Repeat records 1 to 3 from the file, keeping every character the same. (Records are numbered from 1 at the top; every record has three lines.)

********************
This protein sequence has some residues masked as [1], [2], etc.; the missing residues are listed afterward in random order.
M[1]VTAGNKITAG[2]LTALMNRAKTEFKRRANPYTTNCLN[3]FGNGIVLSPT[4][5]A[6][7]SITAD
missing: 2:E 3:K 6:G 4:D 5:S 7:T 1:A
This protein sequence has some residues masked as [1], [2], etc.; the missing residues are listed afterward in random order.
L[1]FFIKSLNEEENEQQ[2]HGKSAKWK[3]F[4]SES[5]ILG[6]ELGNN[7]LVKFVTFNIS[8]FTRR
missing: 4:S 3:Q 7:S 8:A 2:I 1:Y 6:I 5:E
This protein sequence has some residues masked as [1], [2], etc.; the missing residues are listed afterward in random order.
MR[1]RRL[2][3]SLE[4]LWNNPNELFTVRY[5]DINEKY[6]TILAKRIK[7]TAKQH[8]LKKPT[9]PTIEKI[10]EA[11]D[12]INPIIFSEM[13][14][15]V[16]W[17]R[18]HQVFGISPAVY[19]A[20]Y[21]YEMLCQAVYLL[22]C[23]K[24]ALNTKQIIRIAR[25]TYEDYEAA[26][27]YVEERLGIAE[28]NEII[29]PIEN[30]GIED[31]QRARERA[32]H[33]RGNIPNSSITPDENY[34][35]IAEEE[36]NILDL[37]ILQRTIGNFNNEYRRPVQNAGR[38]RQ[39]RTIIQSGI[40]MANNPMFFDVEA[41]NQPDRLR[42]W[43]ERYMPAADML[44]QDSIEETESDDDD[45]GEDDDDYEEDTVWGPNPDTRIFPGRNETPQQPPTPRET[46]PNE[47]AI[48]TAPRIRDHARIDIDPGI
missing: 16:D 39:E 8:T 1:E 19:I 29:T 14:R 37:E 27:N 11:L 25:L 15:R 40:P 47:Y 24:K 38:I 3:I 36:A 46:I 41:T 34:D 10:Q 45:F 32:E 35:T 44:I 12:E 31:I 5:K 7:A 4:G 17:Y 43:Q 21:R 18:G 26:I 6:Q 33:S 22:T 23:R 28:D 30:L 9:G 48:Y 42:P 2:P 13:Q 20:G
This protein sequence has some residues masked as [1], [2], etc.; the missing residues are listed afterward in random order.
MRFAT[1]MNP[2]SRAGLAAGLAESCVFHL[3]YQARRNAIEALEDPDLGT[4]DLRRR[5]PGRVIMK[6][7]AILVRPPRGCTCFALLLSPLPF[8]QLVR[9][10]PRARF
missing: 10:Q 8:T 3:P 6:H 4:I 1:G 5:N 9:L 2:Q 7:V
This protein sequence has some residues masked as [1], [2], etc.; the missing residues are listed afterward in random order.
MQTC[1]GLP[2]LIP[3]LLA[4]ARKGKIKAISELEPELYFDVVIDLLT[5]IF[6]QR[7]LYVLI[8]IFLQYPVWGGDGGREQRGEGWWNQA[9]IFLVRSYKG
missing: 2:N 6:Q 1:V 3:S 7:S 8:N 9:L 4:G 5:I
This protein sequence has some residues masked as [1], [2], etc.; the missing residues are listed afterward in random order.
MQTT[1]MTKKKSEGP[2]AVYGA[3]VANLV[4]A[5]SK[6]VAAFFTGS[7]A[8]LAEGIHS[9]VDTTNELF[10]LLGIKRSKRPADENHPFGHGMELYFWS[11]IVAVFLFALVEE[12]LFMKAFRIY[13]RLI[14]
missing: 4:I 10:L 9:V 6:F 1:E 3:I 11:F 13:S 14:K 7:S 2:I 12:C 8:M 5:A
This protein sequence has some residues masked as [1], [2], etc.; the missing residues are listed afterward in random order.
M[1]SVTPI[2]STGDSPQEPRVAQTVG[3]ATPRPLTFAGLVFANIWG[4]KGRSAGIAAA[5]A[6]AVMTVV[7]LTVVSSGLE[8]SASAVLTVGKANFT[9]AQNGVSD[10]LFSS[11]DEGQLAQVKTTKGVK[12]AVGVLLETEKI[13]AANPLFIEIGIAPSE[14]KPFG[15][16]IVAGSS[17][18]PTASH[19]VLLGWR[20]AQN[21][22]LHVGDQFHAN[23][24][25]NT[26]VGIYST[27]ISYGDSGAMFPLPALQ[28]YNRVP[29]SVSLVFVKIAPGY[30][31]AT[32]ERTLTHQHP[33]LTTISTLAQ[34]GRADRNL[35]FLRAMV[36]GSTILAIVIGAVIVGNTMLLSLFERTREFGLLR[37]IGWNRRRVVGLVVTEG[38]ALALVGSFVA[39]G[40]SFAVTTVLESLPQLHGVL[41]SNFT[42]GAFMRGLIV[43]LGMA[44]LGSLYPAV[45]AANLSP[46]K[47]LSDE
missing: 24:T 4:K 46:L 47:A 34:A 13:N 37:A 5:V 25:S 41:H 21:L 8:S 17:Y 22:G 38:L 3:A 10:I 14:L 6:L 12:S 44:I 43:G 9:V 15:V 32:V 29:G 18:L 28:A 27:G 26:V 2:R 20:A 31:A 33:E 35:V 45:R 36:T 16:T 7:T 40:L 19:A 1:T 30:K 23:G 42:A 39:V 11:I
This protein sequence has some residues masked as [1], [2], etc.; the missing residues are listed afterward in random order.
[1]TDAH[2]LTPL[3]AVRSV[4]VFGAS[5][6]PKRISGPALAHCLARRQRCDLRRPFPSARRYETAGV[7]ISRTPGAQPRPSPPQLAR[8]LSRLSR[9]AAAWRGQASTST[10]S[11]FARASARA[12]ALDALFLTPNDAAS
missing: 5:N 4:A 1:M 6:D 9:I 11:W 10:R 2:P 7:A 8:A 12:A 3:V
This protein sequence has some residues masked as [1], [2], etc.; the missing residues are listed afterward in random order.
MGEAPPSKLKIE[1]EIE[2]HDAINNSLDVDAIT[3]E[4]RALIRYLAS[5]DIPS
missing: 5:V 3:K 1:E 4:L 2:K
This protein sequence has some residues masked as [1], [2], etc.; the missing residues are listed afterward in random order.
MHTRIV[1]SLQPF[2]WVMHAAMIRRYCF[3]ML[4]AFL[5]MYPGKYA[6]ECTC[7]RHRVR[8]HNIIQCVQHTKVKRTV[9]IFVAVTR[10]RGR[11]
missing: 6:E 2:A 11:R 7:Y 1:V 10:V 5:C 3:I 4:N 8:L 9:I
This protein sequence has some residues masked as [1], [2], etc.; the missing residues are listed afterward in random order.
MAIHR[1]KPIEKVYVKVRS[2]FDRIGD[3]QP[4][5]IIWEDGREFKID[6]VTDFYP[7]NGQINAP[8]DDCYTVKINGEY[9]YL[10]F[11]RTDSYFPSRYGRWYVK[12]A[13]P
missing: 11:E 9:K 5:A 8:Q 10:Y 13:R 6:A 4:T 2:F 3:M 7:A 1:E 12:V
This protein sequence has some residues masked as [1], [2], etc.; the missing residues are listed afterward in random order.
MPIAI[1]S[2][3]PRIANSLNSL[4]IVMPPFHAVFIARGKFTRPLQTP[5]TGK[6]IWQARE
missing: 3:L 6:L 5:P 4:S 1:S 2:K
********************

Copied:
This protein sequence has some residues masked as [1], [2], etc.; the missing residues are listed afterward in random order.
M[1]VTAGNKITAG[2]LTALMNRAKTEFKRRANPYTTNCLN[3]FGNGIVLSPT[4][5]A[6][7]SITAD
missing: 2:E 3:K 6:G 4:D 5:S 7:T 1:A
This protein sequence has some residues masked as [1], [2], etc.; the missing residues are listed afterward in random order.
L[1]FFIKSLNEEENEQQ[2]HGKSAKWK[3]F[4]SES[5]ILG[6]ELGNN[7]LVKFVTFNIS[8]FTRR
missing: 4:S 3:Q 7:S 8:A 2:I 1:Y 6:I 5:E
This protein sequence has some residues masked as [1], [2], etc.; the missing residues are listed afterward in random order.
MR[1]RRL[2][3]SLE[4]LWNNPNELFTVRY[5]DINEKY[6]TILAKRIK[7]TAKQH[8]LKKPT[9]PTIEKI[10]EA[11]D[12]INPIIFSEM[13][14][15]V[16]W[17]R[18]HQVFGISPAVY[19]A[20]Y[21]YEMLCQAVYLL[22]C[23]K[24]ALNTKQIIRIAR[25]TYEDYEAA[26][27]YVEERLGIAE[28]NEII[29]PIEN[30]GIED[31]QRARERA[32]H[33]RGNIPNSSITPDENY[34][35]IAEEE[36]NILDL[37]ILQRTIGNFNNEYRRPVQNAGR[38]RQ[39]RTIIQSGI[40]MANNPMFFDVEA[41]NQPDRLR[42]W[43]ERYMPAADML[44]QDSIEETESDDDD[45]GEDDDDYEEDTVWGPNPDTRIFPGRNETPQQPPTPRET[46]PNE[47]AI[48]TAPRIRDHARIDIDPGI
missing: 16:D 39:E 8:T 1:E 19:I 29:T 14:R 37:E 27:N 11:L 25:L 15:R 40:P 47:Y 24:K 38:I 3:I 36:A 46:I 41:T 34:D 10:Q 45:F 32:E 35:T 44:I 12:E 31:I 5:K 7:A 4:G 17:Y 43:Q 21:R 18:G 26:I 6:Q 33:S 22:T 23:R 28:D 30:L 9:G 48:Y 42:P 2:P 13:Q 20:G